They have recycled their chemistry notes, taken their last final, and shoved their AP English required reading paperback under their beds. Why give a book to a high school graduate? Because of that one last lesson you meant to teach them. That one piece of comfort you longed to offer. That one bit of advice you had been meaning to give. If only you could find the right words.
Here are 5 books for high school graduates that just might have the right words. Better yet, here are 5 books that they just might actually read.
1. The Humans, by Matt Haig
Professor Andrew Martin has made a mathematical discovery that Earth is not yet ready for. The alien who is sent to take Andrew’s place and destroy the evidence of Andrew’s discovery learns not just how to impersonate a human while living with Andrew’s wife, son, and dog, but how to be a good human. When my teen received this for Christmas, he plopped on the couch and read for the rest of the day. A charming page-turner, and a sly way to teach life lessons to future engineers.
2. Big Magic, by Elizabeth Gilbert
Gilbert asks, “Do you have the courage to bring forth the treasures that are hidden within you?” In her conversational style (the book reads as if you and Liz are having a one-on-one mentoring chat at a local coffee shop), Gilbert presents short lessons on inspiration and allowing creativity—whatever form that takes—to thrive. Gilbert includes her thoughts on getting an advanced degree in the arts and whether your art should support you (financially) or whether you should support your art. I like to know that a graduate has this book to turn to in times of self-doubt. For the future creative.
3. Station Eleven, by Emily St. John Mandel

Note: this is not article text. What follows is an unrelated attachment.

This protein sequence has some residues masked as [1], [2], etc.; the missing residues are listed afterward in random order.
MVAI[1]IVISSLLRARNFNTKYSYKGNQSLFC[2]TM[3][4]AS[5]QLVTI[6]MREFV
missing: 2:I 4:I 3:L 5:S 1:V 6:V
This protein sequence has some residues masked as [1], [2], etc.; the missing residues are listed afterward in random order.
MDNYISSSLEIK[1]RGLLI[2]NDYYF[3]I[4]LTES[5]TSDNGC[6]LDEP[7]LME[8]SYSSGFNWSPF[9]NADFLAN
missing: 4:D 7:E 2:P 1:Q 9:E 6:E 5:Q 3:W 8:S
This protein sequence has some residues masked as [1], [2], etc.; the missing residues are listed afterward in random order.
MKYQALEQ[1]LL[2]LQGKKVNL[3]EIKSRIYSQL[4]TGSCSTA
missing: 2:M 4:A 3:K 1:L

When my senior read The Road for AP English, I gave him Station Eleven. The 2 books hit the same themes, but Station Eleven adds the arts, because “survival is insufficient.” A pandemic has destroyed civilization and the Travelling Symphony—a band of Shakespearean actors and symphony musicians—tours the scattered settlements that remain. The title refers to a graphic novel that weaves itself throughout the book. This post-apocalyptic story questions our fascination with stuff and celebrities. No AP annotations required.
4. Love Does, by Bob Goff
I bought this book for each of the graduating seniors at our church. In my favorite story, Bob tells about a game of Bigger and Better in which his son Richard started with a dime, and door to door through a neighborhood, eventually traded up to Dodge pickup truck. He then drove that truck to a church down the street and tossed them the keys. These are whimsical stories about having the faith to make a difference by doing. Because "love does."
5. Make Trouble, by John Waters
Make Trouble is a copy of a commencement speech that filmmaker Waters gave at the Rhode Island School of Design. A video of the speech went viral. Now illustrated by Eric Hanson and published by Algonquin Books, this little book offers subversive advice like “eavesdrop, listen to your enemies, and horrify us with new ideas.” Bonus: If you were in the University of Notre Dame class of 2017, tweet a picture of your diploma to the publisher. They would love to give you a free copy.
What books have you given or received as graduation gifts? Let me know in the comments or share your suggestions with me on Twitter. I’m @jenmededit, and I love to talk books.